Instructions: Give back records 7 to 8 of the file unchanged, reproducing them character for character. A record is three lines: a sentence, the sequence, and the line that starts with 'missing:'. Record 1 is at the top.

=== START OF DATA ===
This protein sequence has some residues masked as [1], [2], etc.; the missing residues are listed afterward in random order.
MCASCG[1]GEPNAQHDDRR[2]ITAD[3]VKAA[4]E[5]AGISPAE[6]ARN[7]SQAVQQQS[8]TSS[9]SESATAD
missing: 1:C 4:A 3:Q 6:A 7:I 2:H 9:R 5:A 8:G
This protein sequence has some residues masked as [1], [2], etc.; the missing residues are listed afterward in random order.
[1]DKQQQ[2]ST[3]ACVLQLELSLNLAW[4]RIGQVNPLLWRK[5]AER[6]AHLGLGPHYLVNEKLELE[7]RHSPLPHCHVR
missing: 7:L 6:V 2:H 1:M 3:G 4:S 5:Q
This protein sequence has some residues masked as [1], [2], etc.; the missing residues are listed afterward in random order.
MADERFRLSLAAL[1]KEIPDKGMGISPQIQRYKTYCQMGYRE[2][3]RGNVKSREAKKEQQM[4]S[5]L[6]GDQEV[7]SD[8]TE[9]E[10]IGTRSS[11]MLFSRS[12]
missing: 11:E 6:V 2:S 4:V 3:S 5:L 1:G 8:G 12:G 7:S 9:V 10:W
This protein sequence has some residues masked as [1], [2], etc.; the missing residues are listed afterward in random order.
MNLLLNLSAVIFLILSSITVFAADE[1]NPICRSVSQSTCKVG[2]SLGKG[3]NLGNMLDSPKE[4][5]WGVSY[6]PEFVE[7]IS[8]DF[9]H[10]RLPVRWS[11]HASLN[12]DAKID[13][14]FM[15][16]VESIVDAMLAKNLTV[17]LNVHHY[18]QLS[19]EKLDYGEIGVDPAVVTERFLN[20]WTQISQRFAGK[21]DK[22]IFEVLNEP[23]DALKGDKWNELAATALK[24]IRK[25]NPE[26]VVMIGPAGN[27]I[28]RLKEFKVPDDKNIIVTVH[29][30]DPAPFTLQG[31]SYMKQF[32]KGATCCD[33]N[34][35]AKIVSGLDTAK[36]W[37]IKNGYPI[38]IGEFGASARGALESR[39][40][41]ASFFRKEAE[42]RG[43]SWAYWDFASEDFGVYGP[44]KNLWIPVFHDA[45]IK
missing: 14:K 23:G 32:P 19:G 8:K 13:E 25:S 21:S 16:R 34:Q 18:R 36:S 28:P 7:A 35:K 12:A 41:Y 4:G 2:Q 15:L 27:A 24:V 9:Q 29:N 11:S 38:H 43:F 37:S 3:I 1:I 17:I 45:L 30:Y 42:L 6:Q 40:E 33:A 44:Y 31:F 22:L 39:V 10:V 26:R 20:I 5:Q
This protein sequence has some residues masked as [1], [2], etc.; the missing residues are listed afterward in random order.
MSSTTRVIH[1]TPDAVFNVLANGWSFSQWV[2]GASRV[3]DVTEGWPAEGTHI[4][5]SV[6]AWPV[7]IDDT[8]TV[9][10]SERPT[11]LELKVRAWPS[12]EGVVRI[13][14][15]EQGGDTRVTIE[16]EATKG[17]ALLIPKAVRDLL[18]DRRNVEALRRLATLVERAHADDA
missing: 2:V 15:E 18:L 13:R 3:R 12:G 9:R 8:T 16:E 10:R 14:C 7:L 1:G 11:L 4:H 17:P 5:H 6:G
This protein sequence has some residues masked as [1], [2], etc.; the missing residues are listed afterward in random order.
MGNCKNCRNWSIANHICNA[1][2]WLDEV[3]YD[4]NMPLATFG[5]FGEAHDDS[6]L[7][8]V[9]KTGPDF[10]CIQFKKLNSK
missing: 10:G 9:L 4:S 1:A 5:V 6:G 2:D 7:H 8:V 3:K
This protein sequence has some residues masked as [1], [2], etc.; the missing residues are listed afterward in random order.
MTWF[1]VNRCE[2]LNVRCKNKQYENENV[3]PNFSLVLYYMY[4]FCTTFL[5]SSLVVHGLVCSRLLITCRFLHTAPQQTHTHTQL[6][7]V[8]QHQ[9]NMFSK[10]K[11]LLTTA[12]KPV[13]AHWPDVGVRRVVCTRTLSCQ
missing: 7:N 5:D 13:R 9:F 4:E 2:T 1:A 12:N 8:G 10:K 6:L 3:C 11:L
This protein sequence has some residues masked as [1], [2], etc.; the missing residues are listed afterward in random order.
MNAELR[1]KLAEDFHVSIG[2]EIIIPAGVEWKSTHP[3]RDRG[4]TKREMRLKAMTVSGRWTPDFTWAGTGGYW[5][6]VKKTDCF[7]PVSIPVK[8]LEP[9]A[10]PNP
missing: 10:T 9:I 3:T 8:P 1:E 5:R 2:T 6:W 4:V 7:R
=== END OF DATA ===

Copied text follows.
This protein sequence has some residues masked as [1], [2], etc.; the missing residues are listed afterward in random order.
MTWF[1]VNRCE[2]LNVRCKNKQYENENV[3]PNFSLVLYYMY[4]FCTTFL[5]SSLVVHGLVCSRLLITCRFLHTAPQQTHTHTQL[6][7]V[8]QHQ[9]NMFSK[10]K[11]LLTTA[12]KPV[13]AHWPDVGVRRVVCTRTLSCQ
missing: 7:N 5:D 13:R 9:F 4:E 2:T 1:A 12:N 8:G 10:K 6:L 3:C 11:L
This protein sequence has some residues masked as [1], [2], etc.; the missing residues are listed afterward in random order.
MNAELR[1]KLAEDFHVSIG[2]EIIIPAGVEWKSTHP[3]RDRG[4]TKREMRLKAMTVSGRWTPDFTWAGTGGYW[5][6]VKKTDCF[7]PVSIPVK[8]LEP[9]A[10]PNP
missing: 10:T 9:I 3:T 8:P 1:E 5:R 2:T 6:W 4:V 7:R